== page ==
Labyrinth

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Yesterday, we visited Ikea in North Co Dublin. From the outside the store looks like an enormous blue and yellow container on stilts sitting in an otherwise empty meadow in the middle of nowhere.

It took us a while to find the entrance and an escalator took us up to the “showrooms” where we wandered about admiring the furniture and soft furnishings on display. The primary colours were very much in evidence. Most of the other shoppers were young mothers or families with small children. I suppose Ikea must be a great place to shop for furniture for a first home.

After about an hour of following the arrows on the floor, we were starting to flag and found a shortcut to the cafe. We stopped here for refreshment. My wife chose a cinnamon bun and a cup of tea. I decided on a coffee without the bun. The guy on the cash desk asked if I’d like to add a cinnamon bun to my coffee as they had a special offer on that day, 50c for a bun and a beverage. Beverages cost Euro1.25, buns 75c, so a bun and beverage special at 50c represents a saving of Euro1.50. I declined, and was charged Euro1.25 for a coffee sans bun. Something was definitely lost in translation there.

Suitably refreshed, we got up to leave. The direct route, down the staircase alongside the original escalator, was not an option: there were barriers to prevent escape by this route. We walked in a large circle before finding another staircase and descended into something called “Market Hall”. Not finding any Exit signs, and no way out, apart from alarmed emergency exits, I asked a man in a blue (probably non-Ikea) uniform where the exit was. He advised us to go back upstairs, as there was no exit on the lower level. We took the lift back to the cafe and hunted around for another few minutes before asking a young lady in an Ikea uniform. She informed us that the only exit was, indeed, on the lower floor. We completed another large circular trek before rediscovering the staircase, and down we went again.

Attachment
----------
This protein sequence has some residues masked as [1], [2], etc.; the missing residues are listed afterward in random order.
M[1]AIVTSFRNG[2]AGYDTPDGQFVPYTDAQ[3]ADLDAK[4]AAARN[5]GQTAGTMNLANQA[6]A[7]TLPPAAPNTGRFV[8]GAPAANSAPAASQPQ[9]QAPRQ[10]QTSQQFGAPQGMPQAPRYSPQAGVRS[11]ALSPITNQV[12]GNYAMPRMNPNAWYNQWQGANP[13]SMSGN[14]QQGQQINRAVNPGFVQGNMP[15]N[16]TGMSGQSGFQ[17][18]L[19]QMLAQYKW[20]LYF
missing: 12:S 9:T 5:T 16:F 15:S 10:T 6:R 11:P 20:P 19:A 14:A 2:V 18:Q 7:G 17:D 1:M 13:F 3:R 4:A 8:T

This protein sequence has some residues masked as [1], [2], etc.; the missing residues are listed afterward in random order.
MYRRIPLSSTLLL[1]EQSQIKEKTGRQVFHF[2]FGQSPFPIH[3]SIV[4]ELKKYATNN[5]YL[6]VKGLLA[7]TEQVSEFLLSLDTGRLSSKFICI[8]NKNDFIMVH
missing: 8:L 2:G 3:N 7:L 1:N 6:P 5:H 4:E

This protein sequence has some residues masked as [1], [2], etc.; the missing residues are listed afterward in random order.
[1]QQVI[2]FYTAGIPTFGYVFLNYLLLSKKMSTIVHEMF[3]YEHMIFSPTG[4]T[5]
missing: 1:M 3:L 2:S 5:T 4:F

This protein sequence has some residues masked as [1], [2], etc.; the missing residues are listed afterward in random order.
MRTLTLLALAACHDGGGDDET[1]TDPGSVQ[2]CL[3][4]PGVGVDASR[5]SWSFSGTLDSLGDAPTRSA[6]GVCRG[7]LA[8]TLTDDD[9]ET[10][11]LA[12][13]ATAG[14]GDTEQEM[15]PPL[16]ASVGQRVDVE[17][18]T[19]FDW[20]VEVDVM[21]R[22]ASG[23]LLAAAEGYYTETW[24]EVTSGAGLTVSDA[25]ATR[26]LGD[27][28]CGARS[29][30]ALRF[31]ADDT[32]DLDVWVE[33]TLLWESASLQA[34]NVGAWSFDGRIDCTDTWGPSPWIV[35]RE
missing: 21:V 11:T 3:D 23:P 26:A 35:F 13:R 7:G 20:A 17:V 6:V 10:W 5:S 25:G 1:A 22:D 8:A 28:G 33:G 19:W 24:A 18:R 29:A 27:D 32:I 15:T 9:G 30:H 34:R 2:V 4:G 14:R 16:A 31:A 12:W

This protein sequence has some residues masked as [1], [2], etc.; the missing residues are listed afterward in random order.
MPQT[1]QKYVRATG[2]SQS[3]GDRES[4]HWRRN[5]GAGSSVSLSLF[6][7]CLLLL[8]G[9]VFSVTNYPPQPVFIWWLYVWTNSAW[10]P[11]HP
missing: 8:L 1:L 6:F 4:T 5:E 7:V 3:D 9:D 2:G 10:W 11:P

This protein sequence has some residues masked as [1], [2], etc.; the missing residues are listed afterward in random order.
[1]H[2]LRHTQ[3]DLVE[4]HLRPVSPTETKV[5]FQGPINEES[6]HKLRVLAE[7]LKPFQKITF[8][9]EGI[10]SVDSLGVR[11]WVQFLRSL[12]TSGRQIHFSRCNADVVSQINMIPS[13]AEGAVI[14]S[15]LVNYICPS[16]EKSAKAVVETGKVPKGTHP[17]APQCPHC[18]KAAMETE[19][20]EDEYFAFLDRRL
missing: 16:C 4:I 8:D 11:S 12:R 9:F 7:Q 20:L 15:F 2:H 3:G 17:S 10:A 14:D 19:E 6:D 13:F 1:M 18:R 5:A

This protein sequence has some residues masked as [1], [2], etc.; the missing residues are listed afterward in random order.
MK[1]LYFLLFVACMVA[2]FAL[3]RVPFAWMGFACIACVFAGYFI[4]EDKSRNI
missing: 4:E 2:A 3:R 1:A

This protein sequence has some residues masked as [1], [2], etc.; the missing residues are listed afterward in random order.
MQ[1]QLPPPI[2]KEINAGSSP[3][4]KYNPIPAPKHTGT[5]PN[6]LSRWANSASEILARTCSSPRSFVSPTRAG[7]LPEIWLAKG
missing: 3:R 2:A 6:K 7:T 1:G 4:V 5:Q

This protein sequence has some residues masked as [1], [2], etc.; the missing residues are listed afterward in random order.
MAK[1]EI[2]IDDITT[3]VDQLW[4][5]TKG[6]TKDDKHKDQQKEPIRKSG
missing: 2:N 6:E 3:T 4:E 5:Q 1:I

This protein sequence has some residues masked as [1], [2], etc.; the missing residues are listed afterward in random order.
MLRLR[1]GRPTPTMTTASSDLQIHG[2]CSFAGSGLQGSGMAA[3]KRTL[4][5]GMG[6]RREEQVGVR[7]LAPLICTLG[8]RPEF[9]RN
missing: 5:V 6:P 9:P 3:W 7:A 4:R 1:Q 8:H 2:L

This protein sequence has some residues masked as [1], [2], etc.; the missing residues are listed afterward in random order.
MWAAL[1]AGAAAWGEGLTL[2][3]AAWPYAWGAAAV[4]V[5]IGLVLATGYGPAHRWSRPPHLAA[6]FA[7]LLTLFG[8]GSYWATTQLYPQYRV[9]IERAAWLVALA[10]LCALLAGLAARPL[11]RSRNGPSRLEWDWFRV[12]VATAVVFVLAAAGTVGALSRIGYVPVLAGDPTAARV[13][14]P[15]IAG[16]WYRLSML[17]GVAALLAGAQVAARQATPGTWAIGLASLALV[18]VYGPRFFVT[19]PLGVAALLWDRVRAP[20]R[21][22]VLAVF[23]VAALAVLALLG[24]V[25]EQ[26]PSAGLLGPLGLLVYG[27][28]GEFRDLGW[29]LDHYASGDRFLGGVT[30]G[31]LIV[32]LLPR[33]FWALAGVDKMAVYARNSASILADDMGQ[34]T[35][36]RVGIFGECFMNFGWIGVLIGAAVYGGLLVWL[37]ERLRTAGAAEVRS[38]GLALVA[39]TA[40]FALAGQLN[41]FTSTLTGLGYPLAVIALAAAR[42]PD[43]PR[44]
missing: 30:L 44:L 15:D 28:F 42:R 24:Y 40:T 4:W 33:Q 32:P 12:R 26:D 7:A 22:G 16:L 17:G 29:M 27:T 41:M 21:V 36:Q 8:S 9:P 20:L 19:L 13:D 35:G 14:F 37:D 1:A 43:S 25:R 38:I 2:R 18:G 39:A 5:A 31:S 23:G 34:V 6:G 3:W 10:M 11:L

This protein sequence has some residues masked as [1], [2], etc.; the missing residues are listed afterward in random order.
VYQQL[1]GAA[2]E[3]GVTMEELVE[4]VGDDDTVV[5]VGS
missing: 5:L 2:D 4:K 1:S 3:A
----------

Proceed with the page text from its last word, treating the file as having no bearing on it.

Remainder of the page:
We then followed a crowd of similarly confused shoppers through a predefined route that took us for what felt like miles through a seemingly endless series of twists and turns, exposing us to a mind-boggling variety of household goods of every imaginable kind and hue. This was a true labyrinth of the Thesean variety (but with no Minotaurs, thankfully). At the end of this epic journey we arrived in a huge warehouse. From there we found and slithered past a row of checkouts and out into the car park.

All I can say is, if this is the future of shopping I’ll stick to the online variety.

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